It will help you to prepare beforehand, so take a few minutes the night before to research the event. What kinds of people will be attending? Is it a business casual lunch or a more informal happy hour social? Dress accordingly and make sure you leave yourself plenty of time to get to the event. This should go without saying but do make sure you have plenty of business cards on you.
As you attend the event remember that you’re there to meet new people, so don’t be afraid to strike up a conversation. There will be other people there that are new and quite possibly as uncomfortable as you are; go talk to them! Ask for that person’s business card so you can begin building up your new network. You may know someone who needs the product or service your new connection provides, and they may know someone who could benefit from working with you and your business.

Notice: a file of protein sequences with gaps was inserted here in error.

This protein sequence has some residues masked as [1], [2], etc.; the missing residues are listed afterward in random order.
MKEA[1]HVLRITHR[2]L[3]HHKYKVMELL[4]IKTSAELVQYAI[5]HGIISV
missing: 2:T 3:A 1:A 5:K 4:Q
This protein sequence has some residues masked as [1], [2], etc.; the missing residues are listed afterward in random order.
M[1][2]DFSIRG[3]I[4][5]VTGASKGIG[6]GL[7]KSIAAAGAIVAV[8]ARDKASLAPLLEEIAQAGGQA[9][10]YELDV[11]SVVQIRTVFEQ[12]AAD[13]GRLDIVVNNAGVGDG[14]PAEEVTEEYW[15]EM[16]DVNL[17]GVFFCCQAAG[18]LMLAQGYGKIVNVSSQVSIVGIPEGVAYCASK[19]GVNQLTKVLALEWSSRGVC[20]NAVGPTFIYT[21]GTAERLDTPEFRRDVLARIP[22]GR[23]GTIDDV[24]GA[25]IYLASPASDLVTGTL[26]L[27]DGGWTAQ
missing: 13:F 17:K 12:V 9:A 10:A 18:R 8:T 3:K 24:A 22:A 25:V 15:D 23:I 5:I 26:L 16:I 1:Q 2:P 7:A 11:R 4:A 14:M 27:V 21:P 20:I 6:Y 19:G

After the event, don’t just toss the business cards you collected into a pile to be forgotten. Look up the people you met on LinkedIn and send them a personalized connection request. Consider entering their contact information into a spreadsheet or another digital format you’re comfortable with. That way, when you think of a referral or have a question for that banker you met, you can easily pull up your spreadsheet and find his or her email address rather than slogging through a stack of unorganized business cards.
Don’t just stop at one networking event. Keep attending the ones that interest you and don’t forget to introduce yourself to new people. Always be expanding your network!